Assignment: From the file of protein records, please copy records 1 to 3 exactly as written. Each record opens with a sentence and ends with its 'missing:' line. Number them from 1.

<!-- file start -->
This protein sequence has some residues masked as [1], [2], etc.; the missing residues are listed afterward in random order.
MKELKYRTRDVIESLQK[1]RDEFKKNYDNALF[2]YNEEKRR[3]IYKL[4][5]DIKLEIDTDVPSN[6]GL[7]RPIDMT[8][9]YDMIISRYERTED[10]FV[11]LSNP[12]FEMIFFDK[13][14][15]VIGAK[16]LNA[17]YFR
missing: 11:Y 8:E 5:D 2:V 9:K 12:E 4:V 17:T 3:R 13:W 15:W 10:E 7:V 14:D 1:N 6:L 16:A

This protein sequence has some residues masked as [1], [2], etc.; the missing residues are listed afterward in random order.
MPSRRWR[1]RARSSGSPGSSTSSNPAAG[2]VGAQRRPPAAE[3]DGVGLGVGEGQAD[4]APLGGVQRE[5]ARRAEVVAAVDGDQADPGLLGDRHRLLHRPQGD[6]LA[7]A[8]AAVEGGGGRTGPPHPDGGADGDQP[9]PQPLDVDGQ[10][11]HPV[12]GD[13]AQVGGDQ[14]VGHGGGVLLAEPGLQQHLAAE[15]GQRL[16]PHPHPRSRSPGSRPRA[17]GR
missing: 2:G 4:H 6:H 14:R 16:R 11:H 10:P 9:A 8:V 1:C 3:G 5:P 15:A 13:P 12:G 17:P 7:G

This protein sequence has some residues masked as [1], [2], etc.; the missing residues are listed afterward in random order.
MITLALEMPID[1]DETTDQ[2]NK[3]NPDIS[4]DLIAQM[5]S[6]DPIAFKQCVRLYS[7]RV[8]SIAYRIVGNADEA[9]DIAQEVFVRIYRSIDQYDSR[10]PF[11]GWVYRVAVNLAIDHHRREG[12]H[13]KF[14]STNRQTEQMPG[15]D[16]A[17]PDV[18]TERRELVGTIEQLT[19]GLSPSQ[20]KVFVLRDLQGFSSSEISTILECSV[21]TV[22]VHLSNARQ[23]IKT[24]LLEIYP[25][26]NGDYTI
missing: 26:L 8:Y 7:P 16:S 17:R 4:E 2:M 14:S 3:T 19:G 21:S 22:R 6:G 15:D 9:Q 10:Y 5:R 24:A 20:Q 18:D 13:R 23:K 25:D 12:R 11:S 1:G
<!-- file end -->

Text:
This protein sequence has some residues masked as [1], [2], etc.; the missing residues are listed afterward in random order.
MKELKYRTRDVIESLQK[1]RDEFKKNYDNALF[2]YNEEKRR[3]IYKL[4][5]DIKLEIDTDVPSN[6]GL[7]RPIDMT[8][9]YDMIISRYERTED[10]FV[11]LSNP[12]FEMIFFDK[13][14][15]VIGAK[16]LNA[17]YFR
missing: 11:Y 8:E 5:D 2:V 9:K 12:E 4:V 17:T 3:R 13:W 15:W 10:E 7:V 14:D 1:N 6:L 16:A

This protein sequence has some residues masked as [1], [2], etc.; the missing residues are listed afterward in random order.
MPSRRWR[1]RARSSGSPGSSTSSNPAAG[2]VGAQRRPPAAE[3]DGVGLGVGEGQAD[4]APLGGVQRE[5]ARRAEVVAAVDGDQADPGLLGDRHRLLHRPQGD[6]LA[7]A[8]AAVEGGGGRTGPPHPDGGADGDQP[9]PQPLDVDGQ[10][11]HPV[12]GD[13]AQVGGDQ[14]VGHGGGVLLAEPGLQQHLAAE[15]GQRL[16]PHPHPRSRSPGSRPRA[17]GR
missing: 2:G 4:H 6:H 14:R 16:R 11:H 10:P 9:A 8:V 1:C 3:G 5:P 15:A 13:P 12:G 17:P 7:G

This protein sequence has some residues masked as [1], [2], etc.; the missing residues are listed afterward in random order.
MITLALEMPID[1]DETTDQ[2]NK[3]NPDIS[4]DLIAQM[5]S[6]DPIAFKQCVRLYS[7]RV[8]SIAYRIVGNADEA[9]DIAQEVFVRIYRSIDQYDSR[10]PF[11]GWVYRVAVNLAIDHHRREG[12]H[13]KF[14]STNRQTEQMPG[15]D[16]A[17]PDV[18]TERRELVGTIEQLT[19]GLSPSQ[20]KVFVLRDLQGFSSSEISTILECSV[21]TV[22]VHLSNARQ[23]IKT[24]LLEIYP[25][26]NGDYTI
missing: 26:L 8:Y 7:P 16:S 17:R 4:E 2:M 14:S 3:T 19:G 21:S 22:R 6:G 15:D 9:Q 10:Y 5:R 24:A 20:Q 18:D 13:R 23:K 25:D 12:R 11:S 1:G